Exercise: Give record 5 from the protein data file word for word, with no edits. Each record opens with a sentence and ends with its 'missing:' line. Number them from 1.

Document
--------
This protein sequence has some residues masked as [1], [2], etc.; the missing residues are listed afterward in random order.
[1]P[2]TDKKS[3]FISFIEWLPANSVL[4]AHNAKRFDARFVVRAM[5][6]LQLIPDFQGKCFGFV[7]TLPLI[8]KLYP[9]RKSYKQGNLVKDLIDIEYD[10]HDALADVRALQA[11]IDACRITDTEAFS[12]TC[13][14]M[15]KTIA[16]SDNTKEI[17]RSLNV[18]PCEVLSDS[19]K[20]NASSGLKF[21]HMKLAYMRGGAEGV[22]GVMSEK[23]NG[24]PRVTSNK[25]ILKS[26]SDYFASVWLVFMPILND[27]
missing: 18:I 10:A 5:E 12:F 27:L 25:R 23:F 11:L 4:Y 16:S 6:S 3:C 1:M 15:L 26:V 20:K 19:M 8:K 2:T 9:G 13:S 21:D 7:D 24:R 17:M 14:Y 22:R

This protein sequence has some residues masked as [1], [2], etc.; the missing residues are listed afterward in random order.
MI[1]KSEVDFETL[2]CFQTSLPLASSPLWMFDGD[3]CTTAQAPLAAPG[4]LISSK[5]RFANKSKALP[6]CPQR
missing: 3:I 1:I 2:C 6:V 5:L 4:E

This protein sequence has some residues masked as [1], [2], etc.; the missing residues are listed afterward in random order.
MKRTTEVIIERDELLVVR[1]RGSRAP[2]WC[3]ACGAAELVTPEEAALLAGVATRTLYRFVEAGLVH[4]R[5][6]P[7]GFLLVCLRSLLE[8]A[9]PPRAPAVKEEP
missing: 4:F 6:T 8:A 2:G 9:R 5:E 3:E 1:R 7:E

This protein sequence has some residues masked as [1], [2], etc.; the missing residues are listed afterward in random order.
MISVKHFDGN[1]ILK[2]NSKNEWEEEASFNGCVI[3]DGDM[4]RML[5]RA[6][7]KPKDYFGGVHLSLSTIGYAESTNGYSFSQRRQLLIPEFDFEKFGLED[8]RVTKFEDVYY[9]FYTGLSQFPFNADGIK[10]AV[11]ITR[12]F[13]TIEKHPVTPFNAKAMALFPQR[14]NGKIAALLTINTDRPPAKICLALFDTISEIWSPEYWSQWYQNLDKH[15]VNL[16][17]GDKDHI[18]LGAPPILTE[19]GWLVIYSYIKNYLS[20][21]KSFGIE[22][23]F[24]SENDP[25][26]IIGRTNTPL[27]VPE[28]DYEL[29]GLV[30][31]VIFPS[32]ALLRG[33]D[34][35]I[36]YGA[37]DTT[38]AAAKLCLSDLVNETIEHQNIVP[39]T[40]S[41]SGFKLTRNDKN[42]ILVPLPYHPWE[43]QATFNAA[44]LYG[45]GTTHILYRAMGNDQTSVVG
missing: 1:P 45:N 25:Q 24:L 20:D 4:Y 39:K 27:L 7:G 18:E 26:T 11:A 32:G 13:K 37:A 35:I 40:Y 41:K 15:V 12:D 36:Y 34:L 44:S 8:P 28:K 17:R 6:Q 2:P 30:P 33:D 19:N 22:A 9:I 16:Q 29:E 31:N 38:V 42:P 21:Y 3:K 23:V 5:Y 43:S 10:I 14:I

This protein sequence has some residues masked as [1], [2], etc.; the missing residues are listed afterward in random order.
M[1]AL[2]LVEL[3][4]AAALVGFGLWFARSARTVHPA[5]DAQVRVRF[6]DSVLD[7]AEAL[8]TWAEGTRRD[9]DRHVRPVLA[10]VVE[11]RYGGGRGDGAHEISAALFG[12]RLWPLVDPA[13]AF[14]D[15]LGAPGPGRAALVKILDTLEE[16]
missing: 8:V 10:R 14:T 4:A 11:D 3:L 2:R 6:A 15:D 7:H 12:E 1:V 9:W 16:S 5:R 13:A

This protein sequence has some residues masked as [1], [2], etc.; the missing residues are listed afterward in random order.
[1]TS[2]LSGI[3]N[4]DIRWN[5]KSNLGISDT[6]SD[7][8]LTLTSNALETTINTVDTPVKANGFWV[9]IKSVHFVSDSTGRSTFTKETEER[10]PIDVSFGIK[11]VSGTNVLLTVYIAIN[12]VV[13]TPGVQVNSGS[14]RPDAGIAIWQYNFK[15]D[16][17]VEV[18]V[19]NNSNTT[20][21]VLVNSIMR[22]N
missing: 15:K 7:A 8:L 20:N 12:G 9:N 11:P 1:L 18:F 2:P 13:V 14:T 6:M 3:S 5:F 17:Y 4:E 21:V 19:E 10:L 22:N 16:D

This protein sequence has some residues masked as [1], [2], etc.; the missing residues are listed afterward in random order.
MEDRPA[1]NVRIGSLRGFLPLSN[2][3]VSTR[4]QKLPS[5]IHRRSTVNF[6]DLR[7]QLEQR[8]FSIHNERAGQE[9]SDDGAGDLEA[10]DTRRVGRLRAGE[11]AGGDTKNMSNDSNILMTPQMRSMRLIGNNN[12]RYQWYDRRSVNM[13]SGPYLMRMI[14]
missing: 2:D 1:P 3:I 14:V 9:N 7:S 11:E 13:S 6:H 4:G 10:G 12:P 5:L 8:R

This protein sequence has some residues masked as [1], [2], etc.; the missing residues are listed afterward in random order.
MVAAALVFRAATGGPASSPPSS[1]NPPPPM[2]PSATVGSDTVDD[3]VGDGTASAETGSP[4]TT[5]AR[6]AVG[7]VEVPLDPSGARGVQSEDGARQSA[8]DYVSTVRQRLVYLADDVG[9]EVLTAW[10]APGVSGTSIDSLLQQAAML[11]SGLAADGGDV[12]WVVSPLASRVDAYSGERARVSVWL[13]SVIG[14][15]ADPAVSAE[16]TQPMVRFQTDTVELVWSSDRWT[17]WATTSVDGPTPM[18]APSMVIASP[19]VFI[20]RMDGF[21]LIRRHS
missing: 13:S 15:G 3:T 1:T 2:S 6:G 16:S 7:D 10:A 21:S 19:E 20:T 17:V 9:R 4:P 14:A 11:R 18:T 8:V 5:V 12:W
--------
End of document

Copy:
This protein sequence has some residues masked as [1], [2], etc.; the missing residues are listed afterward in random order.
M[1]AL[2]LVEL[3][4]AAALVGFGLWFARSARTVHPA[5]DAQVRVRF[6]DSVLD[7]AEAL[8]TWAEGTRRD[9]DRHVRPVLA[10]VVE[11]RYGGGRGDGAHEISAALFG[12]RLWPLVDPA[13]AF[14]D[15]LGAPGPGRAALVKILDTLEE[16]
missing: 8:V 10:R 14:T 4:A 11:D 3:L 2:R 6:A 15:D 7:H 12:E 1:V 9:W 16:S 5:R 13:A